This Is What Microwaves Do To Your Food….

turtle slow cooker

Heating/Cooking on a stove is different from heating/cooking in a microwave. Absolutely right. While conventional ways of heating/cooking your food HEAT/COOK your food, microwaves heat/cook YOU. If this sounds frightening, or very much like an over-the-top statement, read what the US Food and Drug Administration has to say:

It is known that microwave radiation can heat body tissue the same way it heats food. Exposure to high levels of microwaves can cause a painful burn.

While in an earlier article, we shared some of the harmful effects (such as cancer, swollen lymph nodes and a weakened immune system) of using microwave ovens for cooking or re-heating food—and gave you ample reasons why you should stop using microwaves—in this article we will share the work of five scientific studies from across the world, to illustrate what effects microwave cooking or re-heating has on your food…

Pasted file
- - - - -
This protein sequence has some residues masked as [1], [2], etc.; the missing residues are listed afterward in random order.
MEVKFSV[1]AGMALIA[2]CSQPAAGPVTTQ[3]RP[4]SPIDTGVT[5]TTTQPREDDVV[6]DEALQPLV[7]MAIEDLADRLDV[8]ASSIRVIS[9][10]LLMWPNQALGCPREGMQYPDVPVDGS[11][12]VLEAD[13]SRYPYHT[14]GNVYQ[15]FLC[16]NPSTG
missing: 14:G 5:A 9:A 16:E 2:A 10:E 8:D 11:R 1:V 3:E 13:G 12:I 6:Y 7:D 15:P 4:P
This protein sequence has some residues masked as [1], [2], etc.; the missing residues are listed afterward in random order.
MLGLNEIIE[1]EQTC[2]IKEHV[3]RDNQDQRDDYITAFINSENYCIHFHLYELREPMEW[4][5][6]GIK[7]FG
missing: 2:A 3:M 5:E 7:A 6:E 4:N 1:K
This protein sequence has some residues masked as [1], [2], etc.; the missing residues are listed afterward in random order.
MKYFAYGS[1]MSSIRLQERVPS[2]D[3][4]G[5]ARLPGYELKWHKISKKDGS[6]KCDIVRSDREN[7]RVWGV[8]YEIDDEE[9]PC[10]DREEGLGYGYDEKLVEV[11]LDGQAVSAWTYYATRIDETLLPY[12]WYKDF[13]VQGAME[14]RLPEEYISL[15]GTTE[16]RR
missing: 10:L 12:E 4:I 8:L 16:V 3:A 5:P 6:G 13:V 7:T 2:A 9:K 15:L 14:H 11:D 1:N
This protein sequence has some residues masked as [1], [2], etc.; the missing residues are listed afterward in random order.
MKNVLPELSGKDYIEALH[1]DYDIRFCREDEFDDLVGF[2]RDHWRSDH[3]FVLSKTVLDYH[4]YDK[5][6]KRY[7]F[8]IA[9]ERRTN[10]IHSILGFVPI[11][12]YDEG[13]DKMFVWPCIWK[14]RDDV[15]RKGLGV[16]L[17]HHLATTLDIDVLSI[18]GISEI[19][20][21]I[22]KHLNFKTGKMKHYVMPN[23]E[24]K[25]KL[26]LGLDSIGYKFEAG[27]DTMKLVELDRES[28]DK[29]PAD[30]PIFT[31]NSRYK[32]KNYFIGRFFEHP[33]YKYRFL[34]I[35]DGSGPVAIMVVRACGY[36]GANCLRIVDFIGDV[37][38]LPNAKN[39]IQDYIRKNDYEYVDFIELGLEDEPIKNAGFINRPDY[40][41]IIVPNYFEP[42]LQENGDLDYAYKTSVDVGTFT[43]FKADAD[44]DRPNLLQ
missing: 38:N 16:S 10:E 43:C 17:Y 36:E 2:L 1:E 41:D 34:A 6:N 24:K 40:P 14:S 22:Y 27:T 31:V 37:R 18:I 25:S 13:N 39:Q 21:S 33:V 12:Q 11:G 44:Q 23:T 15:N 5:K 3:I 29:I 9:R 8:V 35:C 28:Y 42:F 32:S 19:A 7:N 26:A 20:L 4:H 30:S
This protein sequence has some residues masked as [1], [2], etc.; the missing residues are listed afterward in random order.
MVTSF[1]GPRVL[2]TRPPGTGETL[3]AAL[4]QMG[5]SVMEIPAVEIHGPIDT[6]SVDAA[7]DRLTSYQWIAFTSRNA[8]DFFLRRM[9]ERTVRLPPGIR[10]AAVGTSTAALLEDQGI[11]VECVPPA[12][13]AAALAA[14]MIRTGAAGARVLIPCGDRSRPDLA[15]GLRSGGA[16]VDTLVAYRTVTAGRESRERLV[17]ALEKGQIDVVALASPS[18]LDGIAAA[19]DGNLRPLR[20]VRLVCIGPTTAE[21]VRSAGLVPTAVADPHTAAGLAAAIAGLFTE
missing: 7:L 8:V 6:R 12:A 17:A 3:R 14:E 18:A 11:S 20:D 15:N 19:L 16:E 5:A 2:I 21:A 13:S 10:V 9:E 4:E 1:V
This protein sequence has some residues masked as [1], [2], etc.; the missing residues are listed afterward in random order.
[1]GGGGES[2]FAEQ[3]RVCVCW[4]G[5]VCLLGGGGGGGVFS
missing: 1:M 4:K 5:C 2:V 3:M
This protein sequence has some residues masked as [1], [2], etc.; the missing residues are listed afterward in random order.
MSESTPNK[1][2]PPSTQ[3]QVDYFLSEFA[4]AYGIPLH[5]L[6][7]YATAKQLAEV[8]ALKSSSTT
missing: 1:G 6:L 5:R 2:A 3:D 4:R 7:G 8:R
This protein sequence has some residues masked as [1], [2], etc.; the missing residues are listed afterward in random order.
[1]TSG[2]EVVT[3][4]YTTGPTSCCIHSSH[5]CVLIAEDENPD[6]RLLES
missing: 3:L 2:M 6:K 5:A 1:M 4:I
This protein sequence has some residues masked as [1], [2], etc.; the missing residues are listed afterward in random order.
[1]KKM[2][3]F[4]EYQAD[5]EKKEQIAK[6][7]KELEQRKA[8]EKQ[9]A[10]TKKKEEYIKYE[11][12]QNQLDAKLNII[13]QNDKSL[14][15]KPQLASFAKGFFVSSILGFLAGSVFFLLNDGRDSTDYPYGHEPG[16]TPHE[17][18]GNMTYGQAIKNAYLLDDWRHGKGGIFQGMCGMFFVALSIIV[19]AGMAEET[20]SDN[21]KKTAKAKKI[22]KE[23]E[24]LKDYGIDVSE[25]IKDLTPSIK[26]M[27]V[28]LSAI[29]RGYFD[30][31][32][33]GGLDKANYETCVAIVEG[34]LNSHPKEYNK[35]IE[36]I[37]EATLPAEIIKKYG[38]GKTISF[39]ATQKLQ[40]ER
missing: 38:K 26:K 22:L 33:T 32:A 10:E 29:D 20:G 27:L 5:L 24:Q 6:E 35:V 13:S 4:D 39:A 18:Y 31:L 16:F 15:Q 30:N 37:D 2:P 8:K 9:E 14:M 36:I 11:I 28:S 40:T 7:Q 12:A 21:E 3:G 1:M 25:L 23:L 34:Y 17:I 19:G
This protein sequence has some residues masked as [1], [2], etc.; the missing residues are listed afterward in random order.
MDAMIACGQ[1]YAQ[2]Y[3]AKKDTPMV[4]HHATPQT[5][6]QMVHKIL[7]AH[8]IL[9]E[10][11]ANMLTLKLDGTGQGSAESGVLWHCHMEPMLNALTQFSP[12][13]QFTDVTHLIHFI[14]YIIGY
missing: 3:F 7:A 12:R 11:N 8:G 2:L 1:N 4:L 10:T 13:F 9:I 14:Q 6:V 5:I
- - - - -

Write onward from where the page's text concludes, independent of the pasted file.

1. Way back in 1992, Department of Pediatrics, Stanford University School of Medicine, conducted a study which observed that microwaving breast milk caused a decrease in lysozyme activity and antibodies, and aided the growth of more pathogenic bacteria.

2. In 1998, to clarify the effects of microwave heating on the loss of vitamin B12 in foods, Japanese researchers treated raw beef, pork, and milk with microwave heating and then determined their vitamin B12 contents. Appreciable loss (approximately 30-40%) of vitamin B12 occurred in the foods during microwave heating.

3. Research conducted by the Pennsylvania State University in 2001, concluded that 60 seconds of microwave heating or 45 minutes of oven heating can block the anti-carcinogenic activity of garlic.

4. A Spanish study, which was published in The Journal of the Science of Food and Agriculture in 2003, detected high losses of flavonoids (97%), sinapic acid derivatives (74%) and caffeoylquinic acid derivatives (87%) when broccoli was microwaved. Conventional boiling led to a significant loss of flavonoids (66%) from fresh raw broccoli; high-pressure boiling caused considerable leaching (47%) of caffeoylquinic acid derivatives into the cooking water; while steaming had minimal effects, in terms of loss, on both flavonoid and hydroxycinnamoyl derivative contents.

Read The Full Story Here:


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